Smart implants provide ongoing feedback on a patient’s condition after surgery. They can be used to monitor a patient’s range of motion, muscle strength, and other metrics that are important for recovery after orthopedic surgery. This information can be used by providers to make any necessary adjustments to their treatment plan and it can also guide physical therapy and other rehabilitation efforts. This personalized care can help to ensure that the patient is recovering as quickly and effectively as possible.

Patient engagement

Smart implants may also help patients become more involved in their care. With their implant data readily available, patients can manage their own recovery by monitoring their progress. It could also help them with setting, tracking, and achieving their goals.

Quality data

The adoption of smart implants in clinical practice would lead to a vast amount of data. Clinical studies could greatly benefit from the devices providing data collection occurring in real-time. This would not only reduce the burden on patients to comply, but it would also lead to high quality and quantity of data.

What are the challenges associated with smart implants?

Despite decades of research, smart implants are still not widely used as there are a number of limitations and challenges associated with the devices.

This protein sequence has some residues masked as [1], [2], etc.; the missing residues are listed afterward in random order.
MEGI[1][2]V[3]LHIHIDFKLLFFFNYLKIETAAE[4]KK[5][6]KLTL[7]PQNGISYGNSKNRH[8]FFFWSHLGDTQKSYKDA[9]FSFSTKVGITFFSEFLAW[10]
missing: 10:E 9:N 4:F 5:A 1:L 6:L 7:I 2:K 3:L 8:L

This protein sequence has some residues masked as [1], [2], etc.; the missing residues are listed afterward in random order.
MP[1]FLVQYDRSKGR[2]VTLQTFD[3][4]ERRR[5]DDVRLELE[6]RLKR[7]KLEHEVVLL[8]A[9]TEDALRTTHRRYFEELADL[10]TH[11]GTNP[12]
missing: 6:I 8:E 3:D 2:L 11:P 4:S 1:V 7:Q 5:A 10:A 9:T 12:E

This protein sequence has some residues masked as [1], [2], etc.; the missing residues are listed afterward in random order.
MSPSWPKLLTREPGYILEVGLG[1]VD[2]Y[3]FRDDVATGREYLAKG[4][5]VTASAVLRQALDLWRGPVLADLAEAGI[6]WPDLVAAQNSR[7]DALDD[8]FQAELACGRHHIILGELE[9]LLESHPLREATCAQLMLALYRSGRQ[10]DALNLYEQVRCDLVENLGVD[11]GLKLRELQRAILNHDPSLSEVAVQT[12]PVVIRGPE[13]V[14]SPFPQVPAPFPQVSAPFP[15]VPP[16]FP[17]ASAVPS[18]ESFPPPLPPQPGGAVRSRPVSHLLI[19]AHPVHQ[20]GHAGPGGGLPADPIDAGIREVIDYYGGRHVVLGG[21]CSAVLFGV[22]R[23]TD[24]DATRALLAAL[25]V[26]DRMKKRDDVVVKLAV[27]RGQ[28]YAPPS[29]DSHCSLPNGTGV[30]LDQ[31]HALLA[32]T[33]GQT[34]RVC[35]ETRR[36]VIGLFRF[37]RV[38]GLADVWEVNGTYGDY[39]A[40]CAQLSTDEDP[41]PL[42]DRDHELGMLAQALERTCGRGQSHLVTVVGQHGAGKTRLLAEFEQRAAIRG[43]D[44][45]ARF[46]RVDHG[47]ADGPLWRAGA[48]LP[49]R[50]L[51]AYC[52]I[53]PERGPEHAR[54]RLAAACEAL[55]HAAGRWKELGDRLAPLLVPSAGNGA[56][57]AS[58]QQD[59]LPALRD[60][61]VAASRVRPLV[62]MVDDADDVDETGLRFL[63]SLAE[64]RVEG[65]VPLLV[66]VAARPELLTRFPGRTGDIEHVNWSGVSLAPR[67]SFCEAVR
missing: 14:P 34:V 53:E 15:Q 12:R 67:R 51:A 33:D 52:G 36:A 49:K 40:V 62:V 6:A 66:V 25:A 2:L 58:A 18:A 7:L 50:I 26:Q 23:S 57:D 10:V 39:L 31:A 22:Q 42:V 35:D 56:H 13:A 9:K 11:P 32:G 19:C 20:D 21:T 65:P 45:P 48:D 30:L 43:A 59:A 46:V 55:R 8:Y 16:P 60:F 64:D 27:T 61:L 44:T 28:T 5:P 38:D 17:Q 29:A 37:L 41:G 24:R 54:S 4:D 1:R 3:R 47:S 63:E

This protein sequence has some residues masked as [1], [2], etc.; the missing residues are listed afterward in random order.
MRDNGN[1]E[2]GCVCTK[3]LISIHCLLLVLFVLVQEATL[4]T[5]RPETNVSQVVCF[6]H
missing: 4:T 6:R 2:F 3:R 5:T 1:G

Safety and reliability

Smart implants are designed to be used inside the human body, so it is important that they are safe and reliable. This can be challenging to achieve, as there are many factors that can affect the safety and reliability of these devices, such as the materials used, the design of the device, and the manufacturing process.

Regulatory challenges

Smart implants are subject to a number of regulatory requirements, and meeting these requirements can be a challenge for manufacturers. This includes obtaining approval from the US Food and Drug Administration (FDA).

Cost

Smart implants can also be expensive to develop and manufacture, which can make them cost-prohibitive for some patients. This can be a challenge for both manufacturers and healthcare providers and should be considered. 

Privacy Concerns

Ensuring patients’ privacy is crucial for any hospital or private practice. With cybersecurity threats being on the rise in healthcare and other sectors, manufacturers and providers will need to take the necessary precautions to protect patients’ data received from these devices.

Summary

Overall, smart implants can be an effective tool for improving patient outcomes after orthopedic surgery by providing continuous monitoring and helping patients to manage their own recovery. Further, smart orthopedic implants have the potential to facilitate a transition toward more personalized medical care. However, the development and use of these devices presents a number of technical, safety, regulatory, cost, and privacy challenges that need to be addressed in order for these devices to be widely adopted.

Resources

Smart implants in orthopedic surgery, improving patient outcomes: a review | Implantable sensor technology: from research to clinical practice | Concept, design and fabrication of smart orthopedic implants | FDA public workshop: Orthopaedic sensing, measuring, and advanced reporting technology (SMART) devices |